Chapter 195

Chapter 195

“You shot it,” Arthur said a half hour later, hands bloody and plunged midway through an orang minyak’s body.

“Well, yes. Did you expect me to fight it hand-to-hand?” Rick said, puzzled.

“No, but you shot it.”

“He wanted to fight it himself,” Mel said, working a short distance away on the same task—extracting cores.

“No, but he shot it!”

“You said that already,” Casey said. “Though, I actually wouldn’t have minded trying my blade against it.”

Arthur saw Lam wince at that.

“You’re nuts,” Arthur said firmly to Casey. “We’re only slightly better than one-on-one right now, and taking that thing on would definitely have been a loss.”

“Then, what’s the point?” Casey said.

“Oh!” Uswah said. She had been silently on watch rather than digging into corpses. Looking at Arthur, she said, “It’s that vidmeme!”

“What?” everyone else said.

“The vidmeme. The one with the Middle Eastern swordsman waving his blade around and then he gets shot. Arthur’s trying to be, umm . . .” Uswah frowned. “Dated?”

“It’s not that dated!” Arthur protested. “And it’s a golden oldies classic!”

“Ooooh, that was popular for a bit, wasn’t it? Sometime in the 20th century?” Mel shook her head. “And there was a push by the Hollywood studios to make it a thing again, what, ten years ago?”

“Twelve,” Yao Jing said. “It was when they had King Kong playing.”

“Oh, with Godzilla!” Casey said brightly.

“Oooh, where Kong and Godzilla fight?” Rick said.

“Freddy and Jason versus Godzilla better, lah,” Jan said.

“There was such a show?” Rick’s eyes grew wide.

Excitedly, Uswah added, “Monster Mash 4!”

“. . . 4?” Rick said, his voice filled with dawning horror.

Arthur groaned, burying his face in his hands and then immediately regretting the action since he hadn’t washed his hands yet. Making a face, he pulled gore-filled hands away and walked off to the next monster. With nearly everyone involved in harvesting, the process went by relatively fast.

Once they were done, the group quietly gathered the cores together and checked the count. Including the extra large one from the final boss—Hah! Not much of a boss when one could simply shoot it repeatedly in the head from a distance—the battle had gained them over sixty cores.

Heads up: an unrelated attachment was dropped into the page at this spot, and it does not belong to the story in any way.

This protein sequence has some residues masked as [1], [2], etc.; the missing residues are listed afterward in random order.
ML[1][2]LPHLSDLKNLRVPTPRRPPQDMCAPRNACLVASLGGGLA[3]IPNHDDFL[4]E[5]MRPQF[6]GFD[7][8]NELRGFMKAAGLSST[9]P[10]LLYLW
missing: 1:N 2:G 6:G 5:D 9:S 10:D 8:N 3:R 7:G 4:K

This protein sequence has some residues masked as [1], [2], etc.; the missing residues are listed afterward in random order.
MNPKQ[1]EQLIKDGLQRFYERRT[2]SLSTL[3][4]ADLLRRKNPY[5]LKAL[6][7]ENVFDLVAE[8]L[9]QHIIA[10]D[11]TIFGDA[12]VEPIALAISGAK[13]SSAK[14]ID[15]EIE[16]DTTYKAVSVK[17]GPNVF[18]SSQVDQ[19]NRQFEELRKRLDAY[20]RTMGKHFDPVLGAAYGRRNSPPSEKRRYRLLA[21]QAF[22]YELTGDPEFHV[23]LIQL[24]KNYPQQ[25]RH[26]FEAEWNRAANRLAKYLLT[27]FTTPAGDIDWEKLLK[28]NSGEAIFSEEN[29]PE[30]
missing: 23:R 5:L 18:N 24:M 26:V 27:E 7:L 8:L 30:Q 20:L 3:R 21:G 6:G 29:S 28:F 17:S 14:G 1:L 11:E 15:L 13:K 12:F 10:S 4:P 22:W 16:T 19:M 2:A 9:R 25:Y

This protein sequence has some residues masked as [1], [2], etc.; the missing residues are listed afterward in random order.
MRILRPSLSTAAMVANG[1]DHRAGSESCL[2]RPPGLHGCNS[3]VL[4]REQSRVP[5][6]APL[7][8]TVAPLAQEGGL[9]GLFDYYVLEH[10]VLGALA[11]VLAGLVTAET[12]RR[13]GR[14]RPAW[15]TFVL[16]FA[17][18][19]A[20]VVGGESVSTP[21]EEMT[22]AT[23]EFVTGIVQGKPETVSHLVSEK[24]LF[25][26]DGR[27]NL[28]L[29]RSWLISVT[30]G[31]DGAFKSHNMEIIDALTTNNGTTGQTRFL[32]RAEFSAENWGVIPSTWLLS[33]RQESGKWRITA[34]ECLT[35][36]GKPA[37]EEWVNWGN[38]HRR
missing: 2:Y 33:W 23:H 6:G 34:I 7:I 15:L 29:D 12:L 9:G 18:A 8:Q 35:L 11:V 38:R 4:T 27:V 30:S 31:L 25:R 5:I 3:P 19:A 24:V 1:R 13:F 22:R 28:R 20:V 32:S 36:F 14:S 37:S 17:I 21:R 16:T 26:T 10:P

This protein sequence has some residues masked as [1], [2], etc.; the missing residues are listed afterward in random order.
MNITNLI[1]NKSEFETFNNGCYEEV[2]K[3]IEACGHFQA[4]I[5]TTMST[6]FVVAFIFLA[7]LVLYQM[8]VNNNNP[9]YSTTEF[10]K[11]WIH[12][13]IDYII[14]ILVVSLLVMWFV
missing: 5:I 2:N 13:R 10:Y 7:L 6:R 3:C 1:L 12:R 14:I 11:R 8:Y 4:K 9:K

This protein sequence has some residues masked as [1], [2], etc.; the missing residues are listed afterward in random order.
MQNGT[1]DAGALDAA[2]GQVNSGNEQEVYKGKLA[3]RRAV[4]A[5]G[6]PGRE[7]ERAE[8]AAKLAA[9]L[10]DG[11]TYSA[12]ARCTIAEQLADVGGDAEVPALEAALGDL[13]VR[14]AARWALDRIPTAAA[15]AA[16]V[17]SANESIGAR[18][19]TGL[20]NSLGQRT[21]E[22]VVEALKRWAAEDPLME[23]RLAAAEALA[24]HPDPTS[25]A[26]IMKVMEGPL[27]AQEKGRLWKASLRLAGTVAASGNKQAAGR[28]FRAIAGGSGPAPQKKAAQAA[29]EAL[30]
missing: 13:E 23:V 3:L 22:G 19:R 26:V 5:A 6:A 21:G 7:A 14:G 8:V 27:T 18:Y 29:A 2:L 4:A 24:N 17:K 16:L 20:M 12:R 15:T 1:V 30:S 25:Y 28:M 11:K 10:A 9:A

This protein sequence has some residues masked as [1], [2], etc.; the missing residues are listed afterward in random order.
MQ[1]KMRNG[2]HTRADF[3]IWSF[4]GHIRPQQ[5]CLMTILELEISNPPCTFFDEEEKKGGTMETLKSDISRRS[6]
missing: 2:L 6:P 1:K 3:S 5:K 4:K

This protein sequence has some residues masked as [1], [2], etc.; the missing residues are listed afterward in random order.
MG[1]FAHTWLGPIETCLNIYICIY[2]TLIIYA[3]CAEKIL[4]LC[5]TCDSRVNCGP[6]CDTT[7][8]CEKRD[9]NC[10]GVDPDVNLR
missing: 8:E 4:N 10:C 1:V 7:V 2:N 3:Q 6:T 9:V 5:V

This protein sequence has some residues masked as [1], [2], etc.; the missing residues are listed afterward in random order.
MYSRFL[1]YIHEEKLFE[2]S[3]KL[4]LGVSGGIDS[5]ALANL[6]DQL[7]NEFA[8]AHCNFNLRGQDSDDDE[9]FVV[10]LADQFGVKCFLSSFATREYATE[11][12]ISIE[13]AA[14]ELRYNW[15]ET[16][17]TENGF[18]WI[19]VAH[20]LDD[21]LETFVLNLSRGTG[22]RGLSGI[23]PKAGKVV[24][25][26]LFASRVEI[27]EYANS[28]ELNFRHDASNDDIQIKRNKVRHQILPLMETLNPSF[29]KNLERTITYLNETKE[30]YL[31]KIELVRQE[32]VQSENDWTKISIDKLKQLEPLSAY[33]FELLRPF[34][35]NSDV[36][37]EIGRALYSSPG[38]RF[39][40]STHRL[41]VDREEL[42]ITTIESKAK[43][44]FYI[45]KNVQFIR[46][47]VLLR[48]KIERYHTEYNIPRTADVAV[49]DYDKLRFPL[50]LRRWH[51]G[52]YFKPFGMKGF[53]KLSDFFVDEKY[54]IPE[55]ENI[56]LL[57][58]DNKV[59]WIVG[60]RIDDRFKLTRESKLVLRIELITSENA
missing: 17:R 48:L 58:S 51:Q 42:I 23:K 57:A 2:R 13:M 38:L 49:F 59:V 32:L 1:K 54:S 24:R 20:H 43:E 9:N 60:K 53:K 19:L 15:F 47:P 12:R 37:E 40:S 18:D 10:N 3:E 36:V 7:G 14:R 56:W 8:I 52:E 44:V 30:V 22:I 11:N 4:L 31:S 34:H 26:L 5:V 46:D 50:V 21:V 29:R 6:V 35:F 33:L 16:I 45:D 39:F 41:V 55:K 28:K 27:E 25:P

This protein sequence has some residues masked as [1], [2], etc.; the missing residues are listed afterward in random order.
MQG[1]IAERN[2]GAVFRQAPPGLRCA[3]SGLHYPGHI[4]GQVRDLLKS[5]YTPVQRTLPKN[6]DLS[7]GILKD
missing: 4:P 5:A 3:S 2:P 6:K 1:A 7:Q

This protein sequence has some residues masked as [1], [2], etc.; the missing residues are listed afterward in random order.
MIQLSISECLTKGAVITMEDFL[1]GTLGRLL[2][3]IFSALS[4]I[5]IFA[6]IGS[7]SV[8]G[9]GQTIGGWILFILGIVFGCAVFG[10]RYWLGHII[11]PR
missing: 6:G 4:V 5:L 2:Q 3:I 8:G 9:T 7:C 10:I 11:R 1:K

“A lot more than the quest said. And I read what it ‘cause I was afraid,” Arthur muttered. “Even with the scouts thrown in, it shouldn’t have been that many.”

“We did have to deal with the adds after Rick dropped the boss,” Casey said.

“Still . . .” Arthur frowned. “The quest said forty.”

“Approximately,” Casey replied. “You know these things change.”

“Yeah.” He fell silent for a moment. “Could it be an evolution? A revolution?”

The words sent a shiver through the group. Everyone knew what he meant, though no one liked it. One of the greatest concerns about Tower climbing were floor evolutions. To a smaller extent, there was also concern over a whole Tower evolution, though those were even rarer.

The terms were self-explanatory: a process of change in the Tower. As more and more individuals passed a floor, the Tower seemed to adapt. Sometimes, that adaptation was as simple as introducing new monsters or changing the kind of monsters that showed up at any one time. Other times, those evolutions could be more wide-ranging. In most cases, the evolutions were always to make the floors harder and nearly always because a higher percentage of individuals were passing through floors than before.

And no surprise, each evolution always preceded a spike in climber deaths. It was one thing climbing a Tower knowing what to expect. Another to do it in the dark. It took a special kind of individual to be willing to do that.

“The last floor, that trial, it was different too, wasn’t it?” Arthur said, softly.

“It was,” Mel confirmed.

More confirmations, from those who recalled reading up Tower information. Even those who had little interest in climbing would at least read up on the first few floors. If nothing else, it became part of the popular lexicon.

“Once is chance, twice is coincidence,” Arthur said.

“How about three?” Yao Jing said, confused.

“Oh you himbo,” Jan said sweetly and smiled at Yao Jing when he looked over, clueless as to her meaning.

“Three means we’re likely seeing an evolution. Whether it’s just the first set of floors or the whole Tower itself. We won’t know till we push ahead,” Mel said. “But it’s something to keep in mind. Especially if we’re going to try cutting it close . . .”

“Are you looking at me?” Casey said angrily. “I feel like you’re looking at me when you say that.”

“It’s your speedrun.”

“You agreed to it!”

“Before we knew there was an evolution.”

“We don’t know if there’s an evolution yet!”

“Enough,” Arthur cut the two women off before the argument could spiral. He clapped his still-sticky hands together. “We don’t know. We won’t know. And we’ll worry about it later. We’re safe for this floor, and we have better things to do than sit around arguing.” He waved a hand about. “Especially in a hostile environment. Let’s get clean, packed and moving. We can argue, if you have to argue, when we’re back.”

Arthur watched as everyone acknowledged his words and got moving. He smiled a little grimly before he relaxed, grateful to have cut that disturbing conversation off. Now, all he had to do was convince himself that there was nothing to worry about.

Easier thought than done.

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Climbing the Ranks is a LitRPG cultivation novel by Tao Wong that publishes serially on Starlit Publishing. While the whole novel will be free to read, you can purchase a membership to receive chapters weeks in advance of the public release.

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